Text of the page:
This is a review of The Cincinnati Arch by John Tallmadge. This review is part of a series called Small Rain, exploring the history of urban nature writing.
The Cincinnati Arch: Learning from Nature in the City is John Tallmadge’s account of moving to Cincinnati and the slow process of discovering nature in his new home, and with it, a connection to a place he never thought he could like, let alone feel a deep sense of belonging to. The book begins with Tallmadge and his pregnant wife moving from Minnesota to Cincinnati. The opening line of the book states: I never wanted to live in Cincinnati, Ohio. Why move there then? Because Tallmadge has been fired from his associate professor position and with a child on the way, he is forced to take a dean position at Union Institute and University in Cincinnati.
22 January 2018: I will keep updating the list with new urban nature related books I encounter. However, I have decided from now on to focus in on books that provide a creative and personal response to urban nature. That means I won’t be reading any more guidebooks or academic books as part of this series. No doubt I will get around to owning/reading them because there are many fascinating academic texts exploring a number of urban nature themes and I love the way guidebooks reflect changes in attitudes towards urban nature over time, but the list is getting ever longer and I’d like to finish this project at some point!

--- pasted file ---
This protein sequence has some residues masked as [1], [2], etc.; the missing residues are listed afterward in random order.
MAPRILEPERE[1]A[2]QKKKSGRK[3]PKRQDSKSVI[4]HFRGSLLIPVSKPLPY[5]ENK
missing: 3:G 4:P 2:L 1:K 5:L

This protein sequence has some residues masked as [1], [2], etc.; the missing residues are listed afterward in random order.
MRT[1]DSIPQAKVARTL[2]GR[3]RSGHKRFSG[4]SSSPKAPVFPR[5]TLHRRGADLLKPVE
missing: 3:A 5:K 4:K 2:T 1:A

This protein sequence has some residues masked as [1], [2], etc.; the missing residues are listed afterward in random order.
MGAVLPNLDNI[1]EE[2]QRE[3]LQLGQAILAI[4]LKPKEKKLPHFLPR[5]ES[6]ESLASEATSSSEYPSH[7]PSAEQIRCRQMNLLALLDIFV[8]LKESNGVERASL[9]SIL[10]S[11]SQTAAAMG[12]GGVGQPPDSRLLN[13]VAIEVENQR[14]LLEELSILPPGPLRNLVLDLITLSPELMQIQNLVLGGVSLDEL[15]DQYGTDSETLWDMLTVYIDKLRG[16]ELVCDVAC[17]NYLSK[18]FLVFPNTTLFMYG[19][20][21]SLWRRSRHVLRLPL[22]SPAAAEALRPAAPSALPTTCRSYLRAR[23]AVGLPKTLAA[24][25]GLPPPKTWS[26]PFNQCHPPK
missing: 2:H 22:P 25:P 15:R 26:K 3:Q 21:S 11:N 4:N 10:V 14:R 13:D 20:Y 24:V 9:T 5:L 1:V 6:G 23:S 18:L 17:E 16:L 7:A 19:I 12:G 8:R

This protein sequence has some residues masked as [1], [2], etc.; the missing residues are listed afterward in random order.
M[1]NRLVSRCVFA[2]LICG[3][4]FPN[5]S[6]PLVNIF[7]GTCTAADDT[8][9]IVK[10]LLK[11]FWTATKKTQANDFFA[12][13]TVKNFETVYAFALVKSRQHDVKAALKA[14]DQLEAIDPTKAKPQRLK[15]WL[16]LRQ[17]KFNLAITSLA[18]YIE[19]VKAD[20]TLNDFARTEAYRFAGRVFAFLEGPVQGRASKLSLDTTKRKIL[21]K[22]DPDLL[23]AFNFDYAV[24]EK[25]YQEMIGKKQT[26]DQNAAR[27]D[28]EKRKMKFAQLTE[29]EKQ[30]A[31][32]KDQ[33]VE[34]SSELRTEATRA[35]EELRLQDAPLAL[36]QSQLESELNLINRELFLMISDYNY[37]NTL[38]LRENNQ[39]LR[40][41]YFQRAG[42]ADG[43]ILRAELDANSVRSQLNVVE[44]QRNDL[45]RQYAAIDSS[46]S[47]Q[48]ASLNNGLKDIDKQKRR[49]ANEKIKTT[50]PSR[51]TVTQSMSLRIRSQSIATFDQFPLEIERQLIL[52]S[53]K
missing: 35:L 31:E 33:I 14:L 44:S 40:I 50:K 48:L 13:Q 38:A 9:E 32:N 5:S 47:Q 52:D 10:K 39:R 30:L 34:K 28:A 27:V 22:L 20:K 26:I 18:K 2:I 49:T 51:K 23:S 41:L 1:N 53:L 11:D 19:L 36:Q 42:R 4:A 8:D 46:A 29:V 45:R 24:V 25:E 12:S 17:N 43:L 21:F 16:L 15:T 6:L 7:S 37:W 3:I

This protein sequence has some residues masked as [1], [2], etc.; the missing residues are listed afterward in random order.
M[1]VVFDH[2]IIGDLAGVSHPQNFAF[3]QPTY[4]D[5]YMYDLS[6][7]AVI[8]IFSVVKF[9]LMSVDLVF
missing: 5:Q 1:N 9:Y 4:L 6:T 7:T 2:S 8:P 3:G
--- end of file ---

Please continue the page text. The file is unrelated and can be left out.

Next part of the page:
Some time ago (I don’t remember when or how – though I can guess that I was probably on a train, which is where I have all my best ideas) the idea popped into my head to read and review every work of urban nature writing ever published, from Richard Jefferies’s Nature Near London, right up to the present day when the genre seems to have exploded. Once lodged in my mind, the idea refused to budge and it has been there ever since. Continue readingA history of urban nature writing